“It’s extraordinary that most of the employment growth in the last four years has gone to the foreign-born, but what’s even more extraordinary is the issue has not even come up during a presidential election that is so focused on jobs,” said Steven A. Camarota, the center’s research director, who wrote the report along with demographer Karen Zeigler.
His numbers are stark: Since the first quarter of 2009, the number of immigrants of working age (16 to 65) who are employed has risen 2 million, from 21.2 million to 23.2 million. During the same time, native-born employment has risen just 1 million, to reach 119.9 million.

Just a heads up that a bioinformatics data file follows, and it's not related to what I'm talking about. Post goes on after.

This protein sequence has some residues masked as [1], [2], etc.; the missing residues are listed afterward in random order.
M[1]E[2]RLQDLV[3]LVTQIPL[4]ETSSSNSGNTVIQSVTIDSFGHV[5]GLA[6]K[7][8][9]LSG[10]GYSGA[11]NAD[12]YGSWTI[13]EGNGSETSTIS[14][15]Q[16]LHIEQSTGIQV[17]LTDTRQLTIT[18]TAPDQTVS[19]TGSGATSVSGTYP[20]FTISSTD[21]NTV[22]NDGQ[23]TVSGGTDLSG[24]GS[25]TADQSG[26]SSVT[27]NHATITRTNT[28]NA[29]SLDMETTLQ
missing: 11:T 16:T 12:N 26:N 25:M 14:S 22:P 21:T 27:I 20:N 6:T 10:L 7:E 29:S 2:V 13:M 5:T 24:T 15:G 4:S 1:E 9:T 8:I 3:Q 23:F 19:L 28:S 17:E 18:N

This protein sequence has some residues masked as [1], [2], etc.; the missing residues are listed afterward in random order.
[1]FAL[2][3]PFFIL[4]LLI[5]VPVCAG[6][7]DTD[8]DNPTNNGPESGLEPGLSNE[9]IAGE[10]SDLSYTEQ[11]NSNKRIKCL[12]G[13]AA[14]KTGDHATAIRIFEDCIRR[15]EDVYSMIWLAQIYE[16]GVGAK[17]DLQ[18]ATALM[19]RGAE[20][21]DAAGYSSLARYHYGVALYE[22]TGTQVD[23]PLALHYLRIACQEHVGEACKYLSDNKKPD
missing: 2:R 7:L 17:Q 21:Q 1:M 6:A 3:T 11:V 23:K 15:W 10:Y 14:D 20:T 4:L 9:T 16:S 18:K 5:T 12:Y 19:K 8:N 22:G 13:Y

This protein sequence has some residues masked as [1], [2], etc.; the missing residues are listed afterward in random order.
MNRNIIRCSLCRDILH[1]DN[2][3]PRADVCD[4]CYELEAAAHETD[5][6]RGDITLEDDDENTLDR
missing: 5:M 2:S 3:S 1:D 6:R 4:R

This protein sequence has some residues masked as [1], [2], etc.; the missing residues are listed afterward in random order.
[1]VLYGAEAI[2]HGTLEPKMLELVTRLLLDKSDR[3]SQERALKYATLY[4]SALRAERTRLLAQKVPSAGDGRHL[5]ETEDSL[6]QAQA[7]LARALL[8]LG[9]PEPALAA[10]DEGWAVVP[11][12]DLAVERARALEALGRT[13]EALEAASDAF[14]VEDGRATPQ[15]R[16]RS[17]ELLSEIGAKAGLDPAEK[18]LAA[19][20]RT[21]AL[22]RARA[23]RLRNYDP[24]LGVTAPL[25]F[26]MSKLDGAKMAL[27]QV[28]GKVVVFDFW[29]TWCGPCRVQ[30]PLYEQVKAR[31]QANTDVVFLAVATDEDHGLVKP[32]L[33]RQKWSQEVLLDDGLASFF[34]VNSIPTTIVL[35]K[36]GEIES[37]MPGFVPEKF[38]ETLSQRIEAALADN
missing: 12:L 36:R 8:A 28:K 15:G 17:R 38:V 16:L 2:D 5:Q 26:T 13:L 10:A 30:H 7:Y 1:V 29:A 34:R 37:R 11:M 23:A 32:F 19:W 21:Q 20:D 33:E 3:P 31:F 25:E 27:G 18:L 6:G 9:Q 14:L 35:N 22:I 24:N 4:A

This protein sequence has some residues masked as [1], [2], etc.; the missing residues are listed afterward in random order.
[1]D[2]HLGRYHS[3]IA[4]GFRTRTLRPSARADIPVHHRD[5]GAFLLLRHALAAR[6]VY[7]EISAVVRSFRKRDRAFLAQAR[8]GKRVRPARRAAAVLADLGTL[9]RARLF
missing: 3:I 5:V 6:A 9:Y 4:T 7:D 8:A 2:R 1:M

It’s a trend years in the making: Immigrants are working more, and native-born Americans are working less.
In 2000, 76 percent of natives aged 18 to 65 were employed, but that dropped steadily to 69 percent this September. By contrast, immigrants started the last decade at 71 percent employment and rose to a peak of 74 percent at the height of the George W. Bush-era economic boom. They since have slid down to 69 percent amid the sluggish economy.
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